Suspicious fire destroys San Leandro supermarket, damages businesses

SAN LEANDRO, Calif. (KGO) -- San Leandro investigators are now looking in the possibility of arson a day after a major fire destroyed a popular supermarket.

The fire was reported on Monday at 2:34 a.m. at the Marina Supermarket at 2181 Doolittle Drive.

It took nearly two hours to fully control the fire. Flames erupted from the supermarket and spread to another business, Thrifty Medical Supply, in the same strip mall.

At one point the roof of the grocery store collapsed and the resulting pressure blew the front windows out of the store.

At least 16 residents were evacuated from an apartment building that's 10-feet away from the supermarket that burned down. The residents have provided information to fire investigators that may help them figure out what started the fire.

The Marina Supermarket was quickly demolished Tuesday, leaving a very large pile of debris. Firefighters have been working to put out spot fires and keep dust down with water.

First responders and neighbors told investigators they smelled gasoline or a gasoline-type odor about the time the store erupted in flames. That has raised suspicion this may be a case of arson, especially because the damage to the market and to an adjacent store exceeds $1 million.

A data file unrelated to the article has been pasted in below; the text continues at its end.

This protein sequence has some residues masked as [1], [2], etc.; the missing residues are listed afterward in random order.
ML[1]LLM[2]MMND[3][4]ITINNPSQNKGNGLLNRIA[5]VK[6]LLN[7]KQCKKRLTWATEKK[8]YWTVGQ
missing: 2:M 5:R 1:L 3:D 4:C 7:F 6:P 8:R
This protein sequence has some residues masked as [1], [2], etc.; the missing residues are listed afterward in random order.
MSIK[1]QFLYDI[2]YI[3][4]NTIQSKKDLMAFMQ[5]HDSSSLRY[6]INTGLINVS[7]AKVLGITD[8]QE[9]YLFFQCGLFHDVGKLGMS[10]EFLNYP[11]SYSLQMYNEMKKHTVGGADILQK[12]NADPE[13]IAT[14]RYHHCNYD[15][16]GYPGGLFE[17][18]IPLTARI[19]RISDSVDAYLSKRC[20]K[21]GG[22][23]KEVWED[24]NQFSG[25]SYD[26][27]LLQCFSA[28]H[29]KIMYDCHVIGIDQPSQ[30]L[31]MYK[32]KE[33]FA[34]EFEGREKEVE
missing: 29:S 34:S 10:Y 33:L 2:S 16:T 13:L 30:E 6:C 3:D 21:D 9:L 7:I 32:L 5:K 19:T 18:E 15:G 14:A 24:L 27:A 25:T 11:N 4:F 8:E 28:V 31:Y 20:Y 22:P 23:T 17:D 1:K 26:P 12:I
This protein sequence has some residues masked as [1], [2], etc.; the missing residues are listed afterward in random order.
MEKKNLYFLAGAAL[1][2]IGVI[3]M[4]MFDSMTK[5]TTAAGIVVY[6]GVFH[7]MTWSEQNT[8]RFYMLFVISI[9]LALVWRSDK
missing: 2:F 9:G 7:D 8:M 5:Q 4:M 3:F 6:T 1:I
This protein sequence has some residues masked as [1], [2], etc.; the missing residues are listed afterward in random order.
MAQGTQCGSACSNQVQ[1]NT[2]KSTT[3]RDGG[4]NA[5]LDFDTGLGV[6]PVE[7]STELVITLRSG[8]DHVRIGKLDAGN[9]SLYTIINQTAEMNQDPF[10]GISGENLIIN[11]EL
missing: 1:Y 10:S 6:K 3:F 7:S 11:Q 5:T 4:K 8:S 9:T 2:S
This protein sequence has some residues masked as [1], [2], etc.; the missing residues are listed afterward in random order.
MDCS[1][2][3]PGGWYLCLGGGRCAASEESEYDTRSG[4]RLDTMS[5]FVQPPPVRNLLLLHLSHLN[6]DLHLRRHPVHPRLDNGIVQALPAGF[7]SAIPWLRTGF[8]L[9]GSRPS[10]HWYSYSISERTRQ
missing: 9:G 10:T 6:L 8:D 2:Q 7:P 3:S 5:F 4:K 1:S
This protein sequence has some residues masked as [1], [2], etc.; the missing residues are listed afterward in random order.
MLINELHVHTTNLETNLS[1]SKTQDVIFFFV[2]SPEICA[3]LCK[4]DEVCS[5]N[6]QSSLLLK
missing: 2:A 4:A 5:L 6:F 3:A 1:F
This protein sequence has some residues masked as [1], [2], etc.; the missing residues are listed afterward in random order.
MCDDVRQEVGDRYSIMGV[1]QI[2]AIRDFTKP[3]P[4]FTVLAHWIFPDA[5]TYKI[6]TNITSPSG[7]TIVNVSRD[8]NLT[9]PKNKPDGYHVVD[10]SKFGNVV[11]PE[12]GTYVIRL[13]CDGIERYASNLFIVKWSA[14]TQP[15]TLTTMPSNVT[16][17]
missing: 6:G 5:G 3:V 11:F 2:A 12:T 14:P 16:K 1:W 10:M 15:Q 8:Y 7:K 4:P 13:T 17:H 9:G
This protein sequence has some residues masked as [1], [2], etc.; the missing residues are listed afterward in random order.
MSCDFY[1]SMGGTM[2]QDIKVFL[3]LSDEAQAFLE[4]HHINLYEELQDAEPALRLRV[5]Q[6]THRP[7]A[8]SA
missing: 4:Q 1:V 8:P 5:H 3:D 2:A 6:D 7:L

The Bureau of Alcohol, Tobacco and Firearms will be lending its analytical help to the Alameda County Fire Department and San Leandro police. "The benefit of having a partnership with the local bureau of ATF is all of those tools that can identify different levels of gases or accelerants that may have been used either in a container or in an outdoor area," Alameda County Information Officer Aisha Knowles said.

A video recording is also being reviewed from two surveillance cameras at Joe Jaber's Empire Smoke Shop. There is no person of interest identified so far. "Hopefully they can find out if somebody set it or not," Jaber said.

Jaber's Empire Smoke Shop, a coffee shop and nail salon have all been yellow-tagged, which means access is limited.

Once again, security cameras are showing their value as an investigative tool. "You shouldn't have to worry about cameras if you're doing nothing wrong," Jabra said.

Alameda County fire investigators are working with San Leandro police and the federal Bureau of Alcohol, Tobacco, Firearms and Explosives to determine the cause of the blaze.

Bay City News contributed to this story.
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